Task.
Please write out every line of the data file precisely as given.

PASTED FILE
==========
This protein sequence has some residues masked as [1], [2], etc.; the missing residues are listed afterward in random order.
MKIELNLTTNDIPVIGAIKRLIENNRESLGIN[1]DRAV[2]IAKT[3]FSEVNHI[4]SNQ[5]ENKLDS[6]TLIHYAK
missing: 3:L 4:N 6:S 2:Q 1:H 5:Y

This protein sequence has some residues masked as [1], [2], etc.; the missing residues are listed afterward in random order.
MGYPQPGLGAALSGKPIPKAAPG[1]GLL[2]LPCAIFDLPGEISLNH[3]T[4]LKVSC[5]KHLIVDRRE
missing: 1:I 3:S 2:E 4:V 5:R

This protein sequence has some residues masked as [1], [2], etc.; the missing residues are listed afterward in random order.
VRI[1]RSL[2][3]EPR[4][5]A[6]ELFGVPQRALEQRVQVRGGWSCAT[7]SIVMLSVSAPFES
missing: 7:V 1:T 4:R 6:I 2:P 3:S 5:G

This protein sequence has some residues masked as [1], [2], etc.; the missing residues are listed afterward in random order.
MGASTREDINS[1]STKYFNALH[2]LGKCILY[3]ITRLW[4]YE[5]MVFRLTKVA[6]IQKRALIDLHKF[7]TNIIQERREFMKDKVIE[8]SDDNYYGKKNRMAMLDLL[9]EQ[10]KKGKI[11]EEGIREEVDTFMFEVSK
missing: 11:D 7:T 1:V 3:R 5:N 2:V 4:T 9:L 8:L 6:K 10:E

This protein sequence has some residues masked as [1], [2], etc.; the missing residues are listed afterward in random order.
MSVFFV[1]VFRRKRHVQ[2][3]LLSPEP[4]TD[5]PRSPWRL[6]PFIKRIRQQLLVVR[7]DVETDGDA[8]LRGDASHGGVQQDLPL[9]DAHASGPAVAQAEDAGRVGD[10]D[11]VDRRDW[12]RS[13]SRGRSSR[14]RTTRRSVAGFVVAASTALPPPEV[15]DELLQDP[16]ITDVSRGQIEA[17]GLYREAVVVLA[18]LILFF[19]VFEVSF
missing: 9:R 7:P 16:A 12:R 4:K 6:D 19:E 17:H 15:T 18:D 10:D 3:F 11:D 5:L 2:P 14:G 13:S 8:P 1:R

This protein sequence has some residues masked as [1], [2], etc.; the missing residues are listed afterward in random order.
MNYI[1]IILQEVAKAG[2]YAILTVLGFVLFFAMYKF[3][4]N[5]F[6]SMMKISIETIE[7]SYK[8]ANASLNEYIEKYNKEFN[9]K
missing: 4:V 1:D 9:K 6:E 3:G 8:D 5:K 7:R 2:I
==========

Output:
This protein sequence has some residues masked as [1], [2], etc.; the missing residues are listed afterward in random order.
MKIELNLTTNDIPVIGAIKRLIENNRESLGIN[1]DRAV[2]IAKT[3]FSEVNHI[4]SNQ[5]ENKLDS[6]TLIHYAK
missing: 3:L 4:N 6:S 2:Q 1:H 5:Y

This protein sequence has some residues masked as [1], [2], etc.; the missing residues are listed afterward in random order.
MGYPQPGLGAALSGKPIPKAAPG[1]GLL[2]LPCAIFDLPGEISLNH[3]T[4]LKVSC[5]KHLIVDRRE
missing: 1:I 3:S 2:E 4:V 5:R

This protein sequence has some residues masked as [1], [2], etc.; the missing residues are listed afterward in random order.
VRI[1]RSL[2][3]EPR[4][5]A[6]ELFGVPQRALEQRVQVRGGWSCAT[7]SIVMLSVSAPFES
missing: 7:V 1:T 4:R 6:I 2:P 3:S 5:G

This protein sequence has some residues masked as [1], [2], etc.; the missing residues are listed afterward in random order.
MGASTREDINS[1]STKYFNALH[2]LGKCILY[3]ITRLW[4]YE[5]MVFRLTKVA[6]IQKRALIDLHKF[7]TNIIQERREFMKDKVIE[8]SDDNYYGKKNRMAMLDLL[9]EQ[10]KKGKI[11]EEGIREEVDTFMFEVSK
missing: 11:D 7:T 1:V 3:R 5:N 2:V 4:T 9:L 8:L 6:K 10:E

This protein sequence has some residues masked as [1], [2], etc.; the missing residues are listed afterward in random order.
MSVFFV[1]VFRRKRHVQ[2][3]LLSPEP[4]TD[5]PRSPWRL[6]PFIKRIRQQLLVVR[7]DVETDGDA[8]LRGDASHGGVQQDLPL[9]DAHASGPAVAQAEDAGRVGD[10]D[11]VDRRDW[12]RS[13]SRGRSSR[14]RTTRRSVAGFVVAASTALPPPEV[15]DELLQDP[16]ITDVSRGQIEA[17]GLYREAVVVLA[18]LILFF[19]VFEVSF
missing: 9:R 7:P 16:A 12:R 4:K 6:D 19:E 17:H 15:T 18:D 10:D 3:F 11:D 5:L 2:P 14:G 13:S 8:P 1:R

This protein sequence has some residues masked as [1], [2], etc.; the missing residues are listed afterward in random order.
MNYI[1]IILQEVAKAG[2]YAILTVLGFVLFFAMYKF[3][4]N[5]F[6]SMMKISIETIE[7]SYK[8]ANASLNEYIEKYNKEFN[9]K
missing: 4:V 1:D 9:K 6:E 3:G 8:D 5:K 7:R 2:I